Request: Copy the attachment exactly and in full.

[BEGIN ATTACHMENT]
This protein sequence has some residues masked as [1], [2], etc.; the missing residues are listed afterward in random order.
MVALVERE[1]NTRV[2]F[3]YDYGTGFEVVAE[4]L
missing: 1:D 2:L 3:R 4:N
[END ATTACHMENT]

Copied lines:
This protein sequence has some residues masked as [1], [2], etc.; the missing residues are listed afterward in random order.
MVALVERE[1]NTRV[2]F[3]YDYGTGFEVVAE[4]L
missing: 1:D 2:L 3:R 4:N